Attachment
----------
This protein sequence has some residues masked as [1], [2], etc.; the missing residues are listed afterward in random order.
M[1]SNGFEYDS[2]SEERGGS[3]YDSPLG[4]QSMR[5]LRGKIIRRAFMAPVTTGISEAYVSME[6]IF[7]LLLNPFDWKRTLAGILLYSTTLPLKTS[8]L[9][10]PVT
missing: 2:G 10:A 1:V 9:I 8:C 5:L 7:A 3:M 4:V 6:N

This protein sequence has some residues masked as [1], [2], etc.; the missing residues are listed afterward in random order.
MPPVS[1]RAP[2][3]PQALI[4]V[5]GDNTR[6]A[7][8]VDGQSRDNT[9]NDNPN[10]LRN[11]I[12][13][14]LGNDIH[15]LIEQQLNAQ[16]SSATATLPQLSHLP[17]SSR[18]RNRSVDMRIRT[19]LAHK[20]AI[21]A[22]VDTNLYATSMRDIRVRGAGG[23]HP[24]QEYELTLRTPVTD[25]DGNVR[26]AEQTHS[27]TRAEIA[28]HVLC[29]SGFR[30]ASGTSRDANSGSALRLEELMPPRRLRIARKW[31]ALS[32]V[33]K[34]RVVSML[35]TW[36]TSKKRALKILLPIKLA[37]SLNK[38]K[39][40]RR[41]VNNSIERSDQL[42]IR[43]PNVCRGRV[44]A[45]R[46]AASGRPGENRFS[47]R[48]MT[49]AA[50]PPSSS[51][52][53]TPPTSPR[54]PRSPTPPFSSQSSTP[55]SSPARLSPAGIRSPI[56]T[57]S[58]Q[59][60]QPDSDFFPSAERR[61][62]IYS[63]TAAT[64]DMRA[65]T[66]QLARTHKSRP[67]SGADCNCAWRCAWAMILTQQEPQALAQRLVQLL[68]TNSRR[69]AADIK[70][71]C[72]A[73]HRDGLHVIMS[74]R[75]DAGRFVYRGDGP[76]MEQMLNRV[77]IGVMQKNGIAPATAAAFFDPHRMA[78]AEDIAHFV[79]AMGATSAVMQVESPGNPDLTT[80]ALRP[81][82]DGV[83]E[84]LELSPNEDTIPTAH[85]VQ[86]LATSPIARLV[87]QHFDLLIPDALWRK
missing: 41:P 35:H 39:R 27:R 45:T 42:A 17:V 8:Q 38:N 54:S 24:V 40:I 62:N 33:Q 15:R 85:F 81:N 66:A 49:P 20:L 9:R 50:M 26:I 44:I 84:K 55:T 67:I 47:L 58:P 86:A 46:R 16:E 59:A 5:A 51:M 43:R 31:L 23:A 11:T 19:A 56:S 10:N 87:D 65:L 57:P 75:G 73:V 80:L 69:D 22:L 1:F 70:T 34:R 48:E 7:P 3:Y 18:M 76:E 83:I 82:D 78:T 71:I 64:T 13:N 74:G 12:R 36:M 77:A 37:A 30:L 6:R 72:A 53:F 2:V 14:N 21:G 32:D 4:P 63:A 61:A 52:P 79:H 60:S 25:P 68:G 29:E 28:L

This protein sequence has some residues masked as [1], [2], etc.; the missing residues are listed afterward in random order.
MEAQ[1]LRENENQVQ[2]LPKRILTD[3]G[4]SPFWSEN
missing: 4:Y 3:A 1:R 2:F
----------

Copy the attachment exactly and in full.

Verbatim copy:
This protein sequence has some residues masked as [1], [2], etc.; the missing residues are listed afterward in random order.
M[1]SNGFEYDS[2]SEERGGS[3]YDSPLG[4]QSMR[5]LRGKIIRRAFMAPVTTGISEAYVSME[6]IF[7]LLLNPFDWKRTLAGILLYSTTLPLKTS[8]L[9][10]PVT
missing: 2:G 10:A 1:V 9:I 8:C 5:L 7:A 3:M 4:V 6:N

This protein sequence has some residues masked as [1], [2], etc.; the missing residues are listed afterward in random order.
MPPVS[1]RAP[2][3]PQALI[4]V[5]GDNTR[6]A[7][8]VDGQSRDNT[9]NDNPN[10]LRN[11]I[12][13][14]LGNDIH[15]LIEQQLNAQ[16]SSATATLPQLSHLP[17]SSR[18]RNRSVDMRIRT[19]LAHK[20]AI[21]A[22]VDTNLYATSMRDIRVRGAGG[23]HP[24]QEYELTLRTPVTD[25]DGNVR[26]AEQTHS[27]TRAEIA[28]HVLC[29]SGFR[30]ASGTSRDANSGSALRLEELMPPRRLRIARKW[31]ALS[32]V[33]K[34]RVVSML[35]TW[36]TSKKRALKILLPIKLA[37]SLNK[38]K[39][40]RR[41]VNNSIERSDQL[42]IR[43]PNVCRGRV[44]A[45]R[46]AASGRPGENRFS[47]R[48]MT[49]AA[50]PPSSS[51][52][53]TPPTSPR[54]PRSPTPPFSSQSSTP[55]SSPARLSPAGIRSPI[56]T[57]S[58]Q[59][60]QPDSDFFPSAERR[61][62]IYS[63]TAAT[64]DMRA[65]T[66]QLARTHKSRP[67]SGADCNCAWRCAWAMILTQQEPQALAQRLVQLL[68]TNSRR[69]AADIK[70][71]C[72]A[73]HRDGLHVIMS[74]R[75]DAGRFVYRGDGP[76]MEQMLNRV[77]IGVMQKNGIAPATAAAFFDPHRMA[78]AEDIAHFV[79]AMGATSAVMQVESPGNPDLTT[80]ALRP[81][82]DGV[83]E[84]LELSPNEDTIPTAH[85]VQ[86]LATSPIARLV[87]QHFDLLIPDALWRK
missing: 41:P 35:H 39:R 27:R 45:T 42:A 17:V 8:Q 38:N 54:S 24:V 40:I 62:N 33:Q 15:R 85:F 81:N 66:A 49:P 20:L 9:R 50:M 26:I 44:I 84:K 55:T 67:I 47:L 58:P 86:A 46:R 16:E 59:A 5:A 51:M 43:R 31:L 23:A 11:T 19:A 56:S 10:N 87:D 65:L 57:P 75:G 73:V 80:L 69:D 22:L 1:F 70:T 34:R 48:E 7:P 3:Y 18:M 76:E 83:I 82:D 78:T 71:I 64:T 13:N 74:G 12:R 36:M 77:A 37:A 30:L 6:R 72:A 53:F 2:V 14:N 21:G 32:D 4:P 63:A 61:A 52:P 79:H 60:S 25:P 68:G 29:E 28:L

This protein sequence has some residues masked as [1], [2], etc.; the missing residues are listed afterward in random order.
MEAQ[1]LRENENQVQ[2]LPKRILTD[3]G[4]SPFWSEN
missing: 4:Y 3:A 1:R 2:F